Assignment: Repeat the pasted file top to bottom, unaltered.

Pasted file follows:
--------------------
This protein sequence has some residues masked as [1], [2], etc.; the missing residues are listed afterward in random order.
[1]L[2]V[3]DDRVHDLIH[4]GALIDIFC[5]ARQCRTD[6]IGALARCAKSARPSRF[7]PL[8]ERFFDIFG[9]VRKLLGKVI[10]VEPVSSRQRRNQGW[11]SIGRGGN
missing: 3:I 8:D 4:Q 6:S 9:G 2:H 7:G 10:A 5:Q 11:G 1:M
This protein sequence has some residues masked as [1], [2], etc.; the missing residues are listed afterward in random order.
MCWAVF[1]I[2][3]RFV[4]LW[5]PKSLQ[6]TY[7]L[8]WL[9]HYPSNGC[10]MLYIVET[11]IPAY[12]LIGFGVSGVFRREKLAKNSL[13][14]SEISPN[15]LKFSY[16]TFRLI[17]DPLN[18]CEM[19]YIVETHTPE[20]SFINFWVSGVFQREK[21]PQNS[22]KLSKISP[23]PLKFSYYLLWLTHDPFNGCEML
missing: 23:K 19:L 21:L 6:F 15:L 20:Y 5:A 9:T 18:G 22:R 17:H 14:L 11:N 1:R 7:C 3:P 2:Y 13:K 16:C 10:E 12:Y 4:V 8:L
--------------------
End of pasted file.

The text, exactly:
This protein sequence has some residues masked as [1], [2], etc.; the missing residues are listed afterward in random order.
[1]L[2]V[3]DDRVHDLIH[4]GALIDIFC[5]ARQCRTD[6]IGALARCAKSARPSRF[7]PL[8]ERFFDIFG[9]VRKLLGKVI[10]VEPVSSRQRRNQGW[11]SIGRGGN
missing: 3:I 8:D 4:Q 6:S 9:G 2:H 7:G 10:A 5:Q 11:G 1:M
This protein sequence has some residues masked as [1], [2], etc.; the missing residues are listed afterward in random order.
MCWAVF[1]I[2][3]RFV[4]LW[5]PKSLQ[6]TY[7]L[8]WL[9]HYPSNGC[10]MLYIVET[11]IPAY[12]LIGFGVSGVFRREKLAKNSL[13][14]SEISPN[15]LKFSY[16]TFRLI[17]DPLN[18]CEM[19]YIVETHTPE[20]SFINFWVSGVFQREK[21]PQNS[22]KLSKISP[23]PLKFSYYLLWLTHDPFNGCEML
missing: 23:K 19:L 21:L 6:F 15:L 20:Y 5:A 9:T 18:G 22:R 17:H 14:L 11:N 1:R 7:C 3:P 2:Y 13:K 16:C 10:E 12:Y 4:V 8:L